In the Middle East, popular uprisings have led to the overthrow of corrupt, authoritarian regimes in Egypt, Libya, and Tunisia and have challenged them in various countries on the Arabian Peninsula and, most recently, in Syria. Meanwhile, the global Occupy Wall Street movement has given voice to people's frustrations over a uniquely Western form of power corruption: the control that large financial institutions wield over government policymaking. One of the more cynical reasons why protesters perceive the barricade-protected G-20 leaders to be cut off from the people they represent is because they sense that politicians' loyalties are captured by deep-pocketed Wall Street donors.
Most destructively, this mistrust plays out in the investment sphere. The boom that took gold prices to a record $1,900 an ounce in September 2011 -- three years after Lehman Brothers' collapse -- was the ultimate hedge against government incompetence. At its core, a bet on gold is a bet on government dysfunction, one that inherently reflects a foreboding mistrust in society's capacity to mend itself. Gold offers protection against a final breakdown in social and economic order, a world in which confidence in fiat currencies dries up as their depreciation against the goods they can buy depletes the value of people's savings.
Now that the looming threat of a second crisis has demonstrated that inflation is in fact a lesser risk than another recession, investors have since unwound their gold bets in acknowledgement that for the time being everyone would prefer cash to a metal of limited practical use. But they're not putting their money to work in productive investment projects; they are pouring it into the ultimate global "safe haven": U.S. Treasury bonds, whose yields have sunk as low as 1.5 percent for 10-year debt -- a record low. This fearful, mistrusting environment is not at all conducive to the kind of vibrant global capitalism needed to restore growth and fix the planet's many problems.
And yet, paradoxically, for all its failings and poor public relations, the G-20 is more important than ever. The biggest challenges facing our economies cannot be resolved with domestic solutions alone. They require policies to be coordinated and calibrated between different nation states. Problems such as China's excessive savings rate and the systemic risks attached to oversized U.S. and European banks form part of the same, sweeping distortions and poorly aligned incentives that have built up a gross misallocation of capital in the global economy and fostered the West's addiction to debt. These world imbalances can only be resolved through give-and-take negotiations at the international level, however frustrating they may be.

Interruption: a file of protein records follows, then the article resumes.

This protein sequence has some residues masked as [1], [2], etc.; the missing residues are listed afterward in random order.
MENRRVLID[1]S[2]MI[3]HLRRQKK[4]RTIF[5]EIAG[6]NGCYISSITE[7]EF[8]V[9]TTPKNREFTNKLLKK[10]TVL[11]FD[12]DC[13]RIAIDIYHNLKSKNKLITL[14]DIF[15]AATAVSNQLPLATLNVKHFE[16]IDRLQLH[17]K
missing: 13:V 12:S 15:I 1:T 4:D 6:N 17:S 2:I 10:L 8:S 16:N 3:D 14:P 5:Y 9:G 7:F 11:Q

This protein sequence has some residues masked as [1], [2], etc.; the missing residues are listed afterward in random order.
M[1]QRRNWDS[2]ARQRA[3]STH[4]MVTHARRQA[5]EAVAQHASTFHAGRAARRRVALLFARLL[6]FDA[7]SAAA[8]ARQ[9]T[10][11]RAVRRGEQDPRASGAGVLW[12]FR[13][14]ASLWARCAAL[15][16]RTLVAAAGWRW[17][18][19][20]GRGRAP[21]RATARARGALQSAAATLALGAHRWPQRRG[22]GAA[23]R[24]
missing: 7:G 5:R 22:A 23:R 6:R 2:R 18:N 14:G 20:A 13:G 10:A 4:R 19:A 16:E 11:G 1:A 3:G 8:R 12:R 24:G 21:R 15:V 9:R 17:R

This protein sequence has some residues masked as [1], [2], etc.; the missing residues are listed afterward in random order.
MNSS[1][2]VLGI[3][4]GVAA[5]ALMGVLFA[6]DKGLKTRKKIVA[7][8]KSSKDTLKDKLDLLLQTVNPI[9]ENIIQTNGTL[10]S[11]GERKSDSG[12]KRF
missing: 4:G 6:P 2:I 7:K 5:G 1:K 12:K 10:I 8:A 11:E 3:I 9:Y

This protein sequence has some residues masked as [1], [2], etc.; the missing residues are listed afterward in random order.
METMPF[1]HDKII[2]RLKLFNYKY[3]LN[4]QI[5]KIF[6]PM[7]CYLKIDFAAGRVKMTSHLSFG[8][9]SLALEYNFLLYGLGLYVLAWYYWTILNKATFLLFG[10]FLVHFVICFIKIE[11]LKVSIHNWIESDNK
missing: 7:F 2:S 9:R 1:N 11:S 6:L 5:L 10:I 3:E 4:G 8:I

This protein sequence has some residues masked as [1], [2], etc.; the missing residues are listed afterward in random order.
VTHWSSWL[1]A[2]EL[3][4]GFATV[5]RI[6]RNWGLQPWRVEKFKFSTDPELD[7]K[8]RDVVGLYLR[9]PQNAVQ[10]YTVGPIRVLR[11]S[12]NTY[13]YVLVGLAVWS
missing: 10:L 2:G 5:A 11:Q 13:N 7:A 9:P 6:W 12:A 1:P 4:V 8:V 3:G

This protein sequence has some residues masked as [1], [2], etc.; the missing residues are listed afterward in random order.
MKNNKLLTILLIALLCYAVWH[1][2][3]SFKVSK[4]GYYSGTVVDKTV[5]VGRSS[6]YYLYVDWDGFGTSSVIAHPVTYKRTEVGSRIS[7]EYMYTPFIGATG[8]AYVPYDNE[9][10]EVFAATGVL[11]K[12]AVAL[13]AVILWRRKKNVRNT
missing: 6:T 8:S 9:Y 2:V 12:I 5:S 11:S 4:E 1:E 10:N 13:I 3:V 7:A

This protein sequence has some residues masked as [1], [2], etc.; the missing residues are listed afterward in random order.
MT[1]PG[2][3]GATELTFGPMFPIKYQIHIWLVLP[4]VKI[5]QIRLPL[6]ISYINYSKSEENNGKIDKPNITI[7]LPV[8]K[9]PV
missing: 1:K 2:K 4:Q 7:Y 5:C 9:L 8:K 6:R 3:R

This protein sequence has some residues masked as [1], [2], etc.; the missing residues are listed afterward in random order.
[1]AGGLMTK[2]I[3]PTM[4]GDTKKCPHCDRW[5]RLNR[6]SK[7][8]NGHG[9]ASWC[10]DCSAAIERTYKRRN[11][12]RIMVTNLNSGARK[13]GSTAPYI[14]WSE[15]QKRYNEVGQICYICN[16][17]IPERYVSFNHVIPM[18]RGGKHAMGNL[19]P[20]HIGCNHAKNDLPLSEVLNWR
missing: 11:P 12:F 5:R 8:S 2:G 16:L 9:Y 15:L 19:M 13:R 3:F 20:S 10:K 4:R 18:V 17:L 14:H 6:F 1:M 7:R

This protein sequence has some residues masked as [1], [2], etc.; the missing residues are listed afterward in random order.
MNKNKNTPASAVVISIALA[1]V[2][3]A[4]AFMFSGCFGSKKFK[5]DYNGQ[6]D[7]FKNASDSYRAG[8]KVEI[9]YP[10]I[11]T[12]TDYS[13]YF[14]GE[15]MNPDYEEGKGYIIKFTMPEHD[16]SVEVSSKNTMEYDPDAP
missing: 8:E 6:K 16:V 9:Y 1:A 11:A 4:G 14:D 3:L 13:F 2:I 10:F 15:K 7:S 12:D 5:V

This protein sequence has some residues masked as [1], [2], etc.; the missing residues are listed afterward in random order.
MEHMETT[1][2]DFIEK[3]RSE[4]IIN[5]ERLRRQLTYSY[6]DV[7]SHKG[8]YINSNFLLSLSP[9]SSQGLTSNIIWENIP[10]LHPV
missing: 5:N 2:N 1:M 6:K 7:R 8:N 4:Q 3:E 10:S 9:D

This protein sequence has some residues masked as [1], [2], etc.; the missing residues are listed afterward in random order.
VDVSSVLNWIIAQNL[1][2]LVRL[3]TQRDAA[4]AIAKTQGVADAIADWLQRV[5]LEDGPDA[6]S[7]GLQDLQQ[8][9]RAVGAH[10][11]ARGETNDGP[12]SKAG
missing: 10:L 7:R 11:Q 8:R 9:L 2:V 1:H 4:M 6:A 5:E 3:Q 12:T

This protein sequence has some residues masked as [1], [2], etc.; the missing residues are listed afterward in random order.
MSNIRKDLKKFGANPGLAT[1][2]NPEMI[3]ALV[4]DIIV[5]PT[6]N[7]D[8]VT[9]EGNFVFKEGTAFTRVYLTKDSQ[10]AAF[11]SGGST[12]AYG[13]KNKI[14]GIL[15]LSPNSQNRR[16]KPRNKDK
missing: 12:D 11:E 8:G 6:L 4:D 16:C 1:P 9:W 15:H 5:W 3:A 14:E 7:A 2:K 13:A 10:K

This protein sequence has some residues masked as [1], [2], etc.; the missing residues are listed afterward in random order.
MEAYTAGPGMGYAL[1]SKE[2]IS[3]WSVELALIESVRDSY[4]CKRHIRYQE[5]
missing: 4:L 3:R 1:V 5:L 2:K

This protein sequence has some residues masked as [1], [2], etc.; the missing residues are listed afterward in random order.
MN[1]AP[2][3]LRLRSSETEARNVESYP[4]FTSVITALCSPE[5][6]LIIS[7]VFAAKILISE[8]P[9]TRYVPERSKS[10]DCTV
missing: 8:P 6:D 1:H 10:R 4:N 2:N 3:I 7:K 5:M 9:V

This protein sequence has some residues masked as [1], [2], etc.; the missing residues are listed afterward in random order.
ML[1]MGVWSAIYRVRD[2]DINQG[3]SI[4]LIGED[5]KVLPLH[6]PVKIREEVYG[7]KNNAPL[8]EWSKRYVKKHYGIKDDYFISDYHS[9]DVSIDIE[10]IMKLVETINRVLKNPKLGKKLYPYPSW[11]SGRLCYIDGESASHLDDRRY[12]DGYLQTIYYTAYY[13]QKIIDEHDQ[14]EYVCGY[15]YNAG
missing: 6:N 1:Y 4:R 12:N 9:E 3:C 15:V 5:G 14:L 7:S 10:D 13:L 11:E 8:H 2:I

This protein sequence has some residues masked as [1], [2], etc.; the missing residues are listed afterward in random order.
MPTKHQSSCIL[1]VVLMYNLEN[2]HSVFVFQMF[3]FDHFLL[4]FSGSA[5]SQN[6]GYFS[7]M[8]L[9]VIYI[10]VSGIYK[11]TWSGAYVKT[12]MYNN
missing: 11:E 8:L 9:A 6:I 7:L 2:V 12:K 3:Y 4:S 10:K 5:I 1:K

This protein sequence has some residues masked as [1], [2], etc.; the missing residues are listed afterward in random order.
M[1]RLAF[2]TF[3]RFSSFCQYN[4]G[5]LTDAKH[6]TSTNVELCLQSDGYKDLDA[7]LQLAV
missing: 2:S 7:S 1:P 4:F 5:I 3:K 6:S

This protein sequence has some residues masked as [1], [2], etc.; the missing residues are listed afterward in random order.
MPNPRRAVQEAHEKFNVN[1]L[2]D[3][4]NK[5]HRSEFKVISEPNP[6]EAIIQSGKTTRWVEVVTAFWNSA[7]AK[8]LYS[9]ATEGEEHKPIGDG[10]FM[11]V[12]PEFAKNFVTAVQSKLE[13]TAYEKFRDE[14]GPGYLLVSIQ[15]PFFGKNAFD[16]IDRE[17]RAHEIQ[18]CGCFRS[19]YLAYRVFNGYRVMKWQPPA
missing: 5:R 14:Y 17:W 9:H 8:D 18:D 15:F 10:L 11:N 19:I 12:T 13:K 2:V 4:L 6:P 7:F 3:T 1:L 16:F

We live in a highly globalized economic environment, one in which $4 trillion in currency exchanges take place daily and where just one of the ubiquitous gadgets we own can contain components and labor inputs from a dozen different countries. If we are to avert another crisis, we desperately need our policymaking apparatus to break free of its domestic myopia and come into line with this, the reality of globalization. More than ever, we need effective multilateral solutions, and the G-20 is supposed to be the starting point for them.
There's much the G-20 could do to stabilize the world economy: draft treaties that establish rules for floating exchange rates; create enforceable agreements on fiscal and monetary policy adjustment; update the international monetary system to make way for an eventual alternative reserve currency; establish common minimum capital rules for banks to protect the global financial system from meltdown; reform the International Monetary Fund and World Bank to give emerging markets more of a say in international policymaking.
But none of these can happen or will carry any weight unless the G-20 itself earns legitimacy. As with its government members, the group's effectiveness depends on people having confidence in the institution itself. It's time for the G-20 to start building inclusion zones.